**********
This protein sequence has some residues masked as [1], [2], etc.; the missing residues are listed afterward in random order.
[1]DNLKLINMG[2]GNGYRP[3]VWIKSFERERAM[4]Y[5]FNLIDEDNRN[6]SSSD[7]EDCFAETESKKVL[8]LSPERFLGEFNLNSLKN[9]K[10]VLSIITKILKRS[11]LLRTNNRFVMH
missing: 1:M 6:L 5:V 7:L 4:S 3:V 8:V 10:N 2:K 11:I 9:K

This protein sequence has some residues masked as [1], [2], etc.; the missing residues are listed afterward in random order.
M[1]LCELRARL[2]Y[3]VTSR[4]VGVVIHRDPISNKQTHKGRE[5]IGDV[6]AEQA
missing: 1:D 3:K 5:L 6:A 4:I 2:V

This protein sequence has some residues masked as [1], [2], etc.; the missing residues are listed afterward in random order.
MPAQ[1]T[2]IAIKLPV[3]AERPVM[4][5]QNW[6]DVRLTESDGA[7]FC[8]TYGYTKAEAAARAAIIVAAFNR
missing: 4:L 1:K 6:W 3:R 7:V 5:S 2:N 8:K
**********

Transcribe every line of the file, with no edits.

This protein sequence has some residues masked as [1], [2], etc.; the missing residues are listed afterward in random order.
[1]DNLKLINMG[2]GNGYRP[3]VWIKSFERERAM[4]Y[5]FNLIDEDNRN[6]SSSD[7]EDCFAETESKKVL[8]LSPERFLGEFNLNSLKN[9]K[10]VLSIITKILKRS[11]LLRTNNRFVMH
missing: 1:M 6:L 5:V 7:L 4:S 3:V 8:V 10:N 2:K 11:I 9:K

This protein sequence has some residues masked as [1], [2], etc.; the missing residues are listed afterward in random order.
M[1]LCELRARL[2]Y[3]VTSR[4]VGVVIHRDPISNKQTHKGRE[5]IGDV[6]AEQA
missing: 1:D 3:K 5:L 6:A 4:I 2:V

This protein sequence has some residues masked as [1], [2], etc.; the missing residues are listed afterward in random order.
MPAQ[1]T[2]IAIKLPV[3]AERPVM[4][5]QNW[6]DVRLTESDGA[7]FC[8]TYGYTKAEAAARAAIIVAAFNR
missing: 4:L 1:K 6:W 3:R 7:V 5:S 2:N 8:K